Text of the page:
- Affordable repairs. Nottingham Bikeworks offer a number of fixed price repairs, from fixing a rear puncture for £5.00 (or £9.00 with new tube) to bleeding hydraulic brakes (£25/pair). For non-standard repairs you can take your bike along to their workshop for a quote. They also offer two set service packages for your bike, The Trusty Steed Service (£25) and The Fancy Steed Service (£65).
- New and recycled parts. There are lots of bike parts and accessories available to buy, with new stock arriving regularly.
- Mobile Dr Bike sessions Their mobile mechanics can visit you or your workplace and provide your friends and colleagues with bike maintenance tuition.
- Bike Lab’s crazy bikes and chariots for hire. Call for more details.
- Friendly and impartial advice.
And we promise, truly-madly-deeply promise, that we will not ever: patronise you; bamboozle you with tech talk; make you feel stupid; be rude about your bike (or you!) – although, we will tell you straight if we don’t think its worth spending money on – the bike that is!
- Local led rides
Bikes for people, people for bikes.
Tom Barber and the Nottingham Bikeworks team gave us a warm welcome when we arrived. The workshop is bright and spacious; the colourful painted walls with their attractive hand-painted signs adding to the appeal. It’s obvious that Tom and the team are passionate about bikes and we couldn’t help but be impressed by all of the services they offered.
Tom led us to the blue Raleigh bike we were interested in and gave us some more details. It was just what we were looking for and it already had a pannier frame. He and his team had recycled it, serviced it and although the mudguards were rusty in places and the chrome needed polishing, it was in great condition for its age. A new bike of a similar style would probably set us back over £200, wouldn’t have the same build quality and would most likely be imported. Instead, we were getting a high quality vintage Raleigh bike, built in Nottingham. All of this, together with a 30 day guarantee (90 days for bikes over £100) against mechanical faults, for only £85! Tom even threw in a bicycle pump which fitted the frame and found us a couple of reflectors we could retro-fit at home.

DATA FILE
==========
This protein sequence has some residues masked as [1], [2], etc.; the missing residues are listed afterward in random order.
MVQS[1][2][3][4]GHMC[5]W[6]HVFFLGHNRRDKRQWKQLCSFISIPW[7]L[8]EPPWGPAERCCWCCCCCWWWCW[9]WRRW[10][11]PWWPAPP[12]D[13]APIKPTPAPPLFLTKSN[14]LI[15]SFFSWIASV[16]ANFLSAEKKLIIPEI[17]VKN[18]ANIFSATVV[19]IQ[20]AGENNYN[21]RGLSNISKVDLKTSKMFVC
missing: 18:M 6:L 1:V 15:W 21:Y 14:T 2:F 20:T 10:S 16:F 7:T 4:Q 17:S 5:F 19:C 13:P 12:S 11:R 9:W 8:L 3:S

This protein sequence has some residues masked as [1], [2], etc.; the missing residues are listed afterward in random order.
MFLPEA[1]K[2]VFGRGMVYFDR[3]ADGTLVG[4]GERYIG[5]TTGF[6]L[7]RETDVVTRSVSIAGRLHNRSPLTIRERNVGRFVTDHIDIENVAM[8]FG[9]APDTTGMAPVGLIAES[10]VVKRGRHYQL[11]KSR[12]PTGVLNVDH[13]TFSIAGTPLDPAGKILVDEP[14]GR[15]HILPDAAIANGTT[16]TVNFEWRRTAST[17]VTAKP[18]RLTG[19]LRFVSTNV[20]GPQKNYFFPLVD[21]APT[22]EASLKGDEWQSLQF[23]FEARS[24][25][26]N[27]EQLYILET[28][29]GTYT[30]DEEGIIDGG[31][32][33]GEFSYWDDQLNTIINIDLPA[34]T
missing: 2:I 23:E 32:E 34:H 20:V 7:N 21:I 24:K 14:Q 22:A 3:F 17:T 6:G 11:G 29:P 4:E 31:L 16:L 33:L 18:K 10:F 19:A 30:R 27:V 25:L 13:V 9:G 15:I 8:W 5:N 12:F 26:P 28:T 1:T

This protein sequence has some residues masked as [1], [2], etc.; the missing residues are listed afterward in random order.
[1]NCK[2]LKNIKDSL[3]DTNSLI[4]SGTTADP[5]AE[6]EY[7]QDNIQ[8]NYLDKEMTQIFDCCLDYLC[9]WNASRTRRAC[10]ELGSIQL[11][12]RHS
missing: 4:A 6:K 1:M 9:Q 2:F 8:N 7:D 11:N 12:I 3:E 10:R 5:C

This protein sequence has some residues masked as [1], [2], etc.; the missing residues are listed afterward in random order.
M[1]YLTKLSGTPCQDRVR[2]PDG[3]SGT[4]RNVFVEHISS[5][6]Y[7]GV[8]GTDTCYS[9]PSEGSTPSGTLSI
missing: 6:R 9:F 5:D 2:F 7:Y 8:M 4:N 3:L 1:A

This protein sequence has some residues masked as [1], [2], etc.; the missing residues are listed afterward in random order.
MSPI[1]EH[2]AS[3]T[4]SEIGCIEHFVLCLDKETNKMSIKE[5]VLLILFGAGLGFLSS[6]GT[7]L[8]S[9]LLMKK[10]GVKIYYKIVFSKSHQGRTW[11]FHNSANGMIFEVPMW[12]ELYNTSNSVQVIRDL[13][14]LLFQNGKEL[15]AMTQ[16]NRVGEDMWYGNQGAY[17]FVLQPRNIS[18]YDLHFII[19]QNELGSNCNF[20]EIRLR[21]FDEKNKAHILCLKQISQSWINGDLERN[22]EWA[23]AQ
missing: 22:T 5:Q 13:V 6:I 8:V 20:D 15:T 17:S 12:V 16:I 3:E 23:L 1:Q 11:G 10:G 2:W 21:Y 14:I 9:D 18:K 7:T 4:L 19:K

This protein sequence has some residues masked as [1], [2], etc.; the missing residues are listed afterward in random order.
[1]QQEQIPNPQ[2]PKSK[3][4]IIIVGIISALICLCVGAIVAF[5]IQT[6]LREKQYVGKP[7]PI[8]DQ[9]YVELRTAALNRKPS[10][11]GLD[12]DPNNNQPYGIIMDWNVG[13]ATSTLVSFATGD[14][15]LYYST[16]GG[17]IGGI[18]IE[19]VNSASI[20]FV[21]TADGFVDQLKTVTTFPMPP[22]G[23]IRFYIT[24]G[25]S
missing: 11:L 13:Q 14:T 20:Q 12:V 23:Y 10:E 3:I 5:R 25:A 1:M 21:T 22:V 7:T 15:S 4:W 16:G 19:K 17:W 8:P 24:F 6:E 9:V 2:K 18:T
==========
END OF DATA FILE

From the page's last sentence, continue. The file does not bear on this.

Beth is the proud owner of a piece of Nottingham cycling history. Even better, we’ve been able to support a fantastic local enterprise.
Something for everyone.
Not one to miss out, Emily had a rummage through the ‘Bargain box’ while we were at the workshop to see if there was anything she could buy with her pocket money. She found a helmet to wear when she goes out on her skateboard, a snip at only £5. All in all, it was a very successful family trip.
Another satisfied customer, thanks to Tom and the team.
We really enjoyed our visit to Nottingham Bikeworks and we’ll certainly be back!
Since we bought the bike, Richard has cleaned the basket and given it a fresh coat of varnish. He’s treated the rust on the mudguards, touched up the paintwork and fitted the reflectors. None of this was necessary, but it makes this lovely Raleigh bike look even better.
And the ride to school? Beth has been cycling to school most days, with her non-negotiable cycle helmet firmly in place.
How can you support Nottingham Bikeworks?
Nottingham Bikeworks rely on donated bikes and parts and support from the community. If you live in the Nottingham area (or even further afield) why not help them out?
- Donate your old bike, bike parts and accessories
- Buy a used bike from them. Tom and his team will be happy to help and every bike they sell is fully serviced and backed up with a guarantee.
- Sign up to one of the maintenance courses or invite them to give bike maintenance tuition to your friends and colleagues.
- Spread the word about all of the services on offer at Nottingham Bikeworks.
To find out more, check out the Nottingham Bikeworks website: nottinghambikeworks.org.uk
Better still, why not visit them (Opening hours: Tuesday to Friday 9am-5pm, Saturday 10am – 5pm) at:
Units 1-3 Ayr Street Workshops,
Tel: (0115) 9792433
Over to you!
Are you thinking of buying a bike? If so, do you usually buy new or secondhand? If you usually buy a new bike, would you consider a used bike instead?
As always, I love to get your comments and feedback.